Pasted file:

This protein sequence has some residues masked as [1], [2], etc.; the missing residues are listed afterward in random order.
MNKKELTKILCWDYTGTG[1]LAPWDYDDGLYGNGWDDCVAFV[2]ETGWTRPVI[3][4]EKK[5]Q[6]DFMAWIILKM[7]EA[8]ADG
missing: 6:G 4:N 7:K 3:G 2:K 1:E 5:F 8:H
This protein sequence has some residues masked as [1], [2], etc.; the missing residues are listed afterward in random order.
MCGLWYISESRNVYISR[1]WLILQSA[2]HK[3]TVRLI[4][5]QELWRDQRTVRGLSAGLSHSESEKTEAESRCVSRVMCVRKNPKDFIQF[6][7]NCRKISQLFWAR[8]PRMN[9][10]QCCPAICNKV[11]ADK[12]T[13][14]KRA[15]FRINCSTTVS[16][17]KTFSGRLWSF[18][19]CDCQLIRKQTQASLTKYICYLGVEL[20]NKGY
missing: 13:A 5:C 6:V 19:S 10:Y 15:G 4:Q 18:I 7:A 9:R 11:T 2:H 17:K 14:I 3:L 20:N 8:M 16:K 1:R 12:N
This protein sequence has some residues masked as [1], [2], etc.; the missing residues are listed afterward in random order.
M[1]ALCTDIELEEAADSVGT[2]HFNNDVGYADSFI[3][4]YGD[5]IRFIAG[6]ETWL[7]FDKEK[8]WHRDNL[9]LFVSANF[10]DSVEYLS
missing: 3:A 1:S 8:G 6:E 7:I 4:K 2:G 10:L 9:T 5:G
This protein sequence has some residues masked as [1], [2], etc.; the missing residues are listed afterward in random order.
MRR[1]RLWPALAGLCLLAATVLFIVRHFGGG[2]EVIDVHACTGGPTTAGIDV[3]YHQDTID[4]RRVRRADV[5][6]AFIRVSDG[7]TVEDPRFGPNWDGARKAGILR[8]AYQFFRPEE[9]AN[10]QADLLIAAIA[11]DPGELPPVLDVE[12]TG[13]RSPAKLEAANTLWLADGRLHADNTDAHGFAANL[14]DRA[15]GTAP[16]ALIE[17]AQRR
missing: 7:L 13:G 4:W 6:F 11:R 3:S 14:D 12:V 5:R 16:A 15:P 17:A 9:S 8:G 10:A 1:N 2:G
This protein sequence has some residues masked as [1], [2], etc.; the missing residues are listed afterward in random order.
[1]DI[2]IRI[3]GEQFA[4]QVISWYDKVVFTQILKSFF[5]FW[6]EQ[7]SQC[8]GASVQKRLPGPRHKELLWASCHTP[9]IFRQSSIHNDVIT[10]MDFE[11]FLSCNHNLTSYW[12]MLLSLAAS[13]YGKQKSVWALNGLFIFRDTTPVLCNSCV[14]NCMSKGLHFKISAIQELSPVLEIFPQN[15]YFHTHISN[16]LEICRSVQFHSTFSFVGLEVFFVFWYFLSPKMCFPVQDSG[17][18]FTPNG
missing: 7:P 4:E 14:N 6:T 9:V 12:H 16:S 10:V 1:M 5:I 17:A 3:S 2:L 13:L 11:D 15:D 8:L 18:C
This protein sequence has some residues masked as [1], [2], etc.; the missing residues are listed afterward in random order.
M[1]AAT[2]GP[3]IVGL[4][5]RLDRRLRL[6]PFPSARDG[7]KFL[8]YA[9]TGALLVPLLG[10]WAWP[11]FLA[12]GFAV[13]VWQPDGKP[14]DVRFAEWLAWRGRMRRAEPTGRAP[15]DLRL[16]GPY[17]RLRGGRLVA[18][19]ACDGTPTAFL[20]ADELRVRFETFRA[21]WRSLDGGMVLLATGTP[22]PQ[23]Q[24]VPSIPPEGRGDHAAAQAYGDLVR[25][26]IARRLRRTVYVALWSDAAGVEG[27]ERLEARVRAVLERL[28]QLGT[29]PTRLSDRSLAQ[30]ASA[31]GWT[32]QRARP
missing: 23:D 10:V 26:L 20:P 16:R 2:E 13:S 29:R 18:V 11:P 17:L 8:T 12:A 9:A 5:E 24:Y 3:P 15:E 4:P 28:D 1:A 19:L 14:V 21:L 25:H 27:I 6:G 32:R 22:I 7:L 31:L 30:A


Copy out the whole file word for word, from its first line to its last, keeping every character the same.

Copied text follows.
This protein sequence has some residues masked as [1], [2], etc.; the missing residues are listed afterward in random order.
MNKKELTKILCWDYTGTG[1]LAPWDYDDGLYGNGWDDCVAFV[2]ETGWTRPVI[3][4]EKK[5]Q[6]DFMAWIILKM[7]EA[8]ADG
missing: 6:G 4:N 7:K 3:G 2:K 1:E 5:F 8:H
This protein sequence has some residues masked as [1], [2], etc.; the missing residues are listed afterward in random order.
MCGLWYISESRNVYISR[1]WLILQSA[2]HK[3]TVRLI[4][5]QELWRDQRTVRGLSAGLSHSESEKTEAESRCVSRVMCVRKNPKDFIQF[6][7]NCRKISQLFWAR[8]PRMN[9][10]QCCPAICNKV[11]ADK[12]T[13][14]KRA[15]FRINCSTTVS[16][17]KTFSGRLWSF[18][19]CDCQLIRKQTQASLTKYICYLGVEL[20]NKGY
missing: 13:A 5:C 6:V 19:S 10:Y 15:G 4:Q 18:I 7:A 9:R 11:T 2:H 17:K 14:I 3:L 20:N 8:M 16:K 1:R 12:N
This protein sequence has some residues masked as [1], [2], etc.; the missing residues are listed afterward in random order.
M[1]ALCTDIELEEAADSVGT[2]HFNNDVGYADSFI[3][4]YGD[5]IRFIAG[6]ETWL[7]FDKEK[8]WHRDNL[9]LFVSANF[10]DSVEYLS
missing: 3:A 1:S 8:G 6:E 7:I 4:K 2:G 10:L 9:T 5:G
This protein sequence has some residues masked as [1], [2], etc.; the missing residues are listed afterward in random order.
MRR[1]RLWPALAGLCLLAATVLFIVRHFGGG[2]EVIDVHACTGGPTTAGIDV[3]YHQDTID[4]RRVRRADV[5][6]AFIRVSDG[7]TVEDPRFGPNWDGARKAGILR[8]AYQFFRPEE[9]AN[10]QADLLIAAIA[11]DPGELPPVLDVE[12]TG[13]RSPAKLEAANTLWLADGRLHADNTDAHGFAANL[14]DRA[15]GTAP[16]ALIE[17]AQRR
missing: 7:L 13:G 4:W 6:F 11:R 3:S 14:D 12:V 5:R 16:A 15:P 17:A 9:S 8:G 10:A 1:N 2:G
This protein sequence has some residues masked as [1], [2], etc.; the missing residues are listed afterward in random order.
[1]DI[2]IRI[3]GEQFA[4]QVISWYDKVVFTQILKSFF[5]FW[6]EQ[7]SQC[8]GASVQKRLPGPRHKELLWASCHTP[9]IFRQSSIHNDVIT[10]MDFE[11]FLSCNHNLTSYW[12]MLLSLAAS[13]YGKQKSVWALNGLFIFRDTTPVLCNSCV[14]NCMSKGLHFKISAIQELSPVLEIFPQN[15]YFHTHISN[16]LEICRSVQFHSTFSFVGLEVFFVFWYFLSPKMCFPVQDSG[17][18]FTPNG
missing: 7:P 4:E 14:N 6:T 9:V 12:H 16:S 10:V 1:M 5:I 17:A 3:S 2:L 13:L 11:D 15:D 8:L 18:C
This protein sequence has some residues masked as [1], [2], etc.; the missing residues are listed afterward in random order.
M[1]AAT[2]GP[3]IVGL[4][5]RLDRRLRL[6]PFPSARDG[7]KFL[8]YA[9]TGALLVPLLG[10]WAWP[11]FLA[12]GFAV[13]VWQPDGKP[14]DVRFAEWLAWRGRMRRAEPTGRAP[15]DLRL[16]GPY[17]RLRGGRLVA[18][19]ACDGTPTAFL[20]ADELRVRFETFRA[21]WRSLDGGMVLLATGTP[22]PQ[23]Q[24]VPSIPPEGRGDHAAAQAYGDLVR[25][26]IARRLRRTVYVALWSDAAGVEG[27]ERLEARVRAVLERL[28]QLGT[29]PTRLSDRSLAQ[30]ASA[31]GWT[32]QRARP
missing: 23:D 10:V 26:L 20:P 16:R 2:E 13:S 29:R 18:V 11:P 17:L 8:T 12:A 9:A 5:E 24:Y 3:P 15:E 4:P 28:D 1:A 19:L 14:V 21:L 25:H 27:I 6:G 32:R 22:I 7:L 31:L 30:A